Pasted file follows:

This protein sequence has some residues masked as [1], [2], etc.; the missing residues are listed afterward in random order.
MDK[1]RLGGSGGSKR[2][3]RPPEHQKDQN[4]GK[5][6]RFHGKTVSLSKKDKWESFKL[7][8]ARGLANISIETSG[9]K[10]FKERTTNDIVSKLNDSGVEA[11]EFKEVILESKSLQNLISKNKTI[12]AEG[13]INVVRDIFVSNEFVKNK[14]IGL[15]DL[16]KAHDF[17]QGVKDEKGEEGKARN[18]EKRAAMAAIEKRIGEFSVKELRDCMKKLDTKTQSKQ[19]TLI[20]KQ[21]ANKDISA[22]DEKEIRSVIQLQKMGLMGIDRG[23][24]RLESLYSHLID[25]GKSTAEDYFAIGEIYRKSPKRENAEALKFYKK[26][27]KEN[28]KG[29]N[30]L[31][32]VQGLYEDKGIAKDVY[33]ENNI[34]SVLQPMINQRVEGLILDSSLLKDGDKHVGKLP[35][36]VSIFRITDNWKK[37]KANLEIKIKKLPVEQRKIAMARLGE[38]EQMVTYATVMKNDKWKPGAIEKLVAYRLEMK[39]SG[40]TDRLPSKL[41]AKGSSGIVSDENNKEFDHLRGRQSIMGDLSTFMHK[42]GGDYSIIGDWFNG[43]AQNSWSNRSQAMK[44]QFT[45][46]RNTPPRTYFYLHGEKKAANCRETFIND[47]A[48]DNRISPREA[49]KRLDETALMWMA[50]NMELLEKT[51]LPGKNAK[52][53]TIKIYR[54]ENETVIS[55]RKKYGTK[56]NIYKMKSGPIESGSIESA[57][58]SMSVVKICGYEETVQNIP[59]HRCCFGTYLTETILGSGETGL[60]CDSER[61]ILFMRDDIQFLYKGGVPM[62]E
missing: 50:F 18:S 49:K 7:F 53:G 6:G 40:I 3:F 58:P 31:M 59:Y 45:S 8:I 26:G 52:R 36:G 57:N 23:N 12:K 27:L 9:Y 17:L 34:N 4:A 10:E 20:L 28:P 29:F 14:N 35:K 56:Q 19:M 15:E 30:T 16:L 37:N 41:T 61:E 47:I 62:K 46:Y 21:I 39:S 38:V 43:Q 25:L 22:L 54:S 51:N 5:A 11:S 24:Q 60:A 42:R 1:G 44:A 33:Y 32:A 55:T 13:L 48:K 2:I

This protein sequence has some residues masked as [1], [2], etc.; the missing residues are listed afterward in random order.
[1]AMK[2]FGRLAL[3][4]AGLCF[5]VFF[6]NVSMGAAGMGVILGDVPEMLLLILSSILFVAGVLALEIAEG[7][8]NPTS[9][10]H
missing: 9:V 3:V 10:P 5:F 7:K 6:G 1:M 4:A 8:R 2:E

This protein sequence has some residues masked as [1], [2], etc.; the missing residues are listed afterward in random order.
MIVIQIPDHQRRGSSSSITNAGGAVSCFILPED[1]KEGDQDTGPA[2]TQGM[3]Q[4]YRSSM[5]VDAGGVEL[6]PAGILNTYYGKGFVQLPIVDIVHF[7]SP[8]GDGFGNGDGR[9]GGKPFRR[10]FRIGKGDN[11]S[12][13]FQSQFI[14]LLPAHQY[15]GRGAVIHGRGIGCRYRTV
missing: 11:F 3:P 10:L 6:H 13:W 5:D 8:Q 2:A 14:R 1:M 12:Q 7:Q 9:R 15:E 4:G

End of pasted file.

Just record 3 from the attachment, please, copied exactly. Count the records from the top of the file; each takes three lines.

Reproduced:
This protein sequence has some residues masked as [1], [2], etc.; the missing residues are listed afterward in random order.
MIVIQIPDHQRRGSSSSITNAGGAVSCFILPED[1]KEGDQDTGPA[2]TQGM[3]Q[4]YRSSM[5]VDAGGVEL[6]PAGILNTYYGKGFVQLPIVDIVHF[7]SP[8]GDGFGNGDGR[9]GGKPFRR[10]FRIGKGDN[11]S[12][13]FQSQFI[14]LLPAHQY[15]GRGAVIHGRGIGCRYRTV
missing: 11:F 3:P 10:L 6:H 13:W 5:D 8:Q 2:A 14:R 1:M 12:Q 7:Q 9:R 15:E 4:G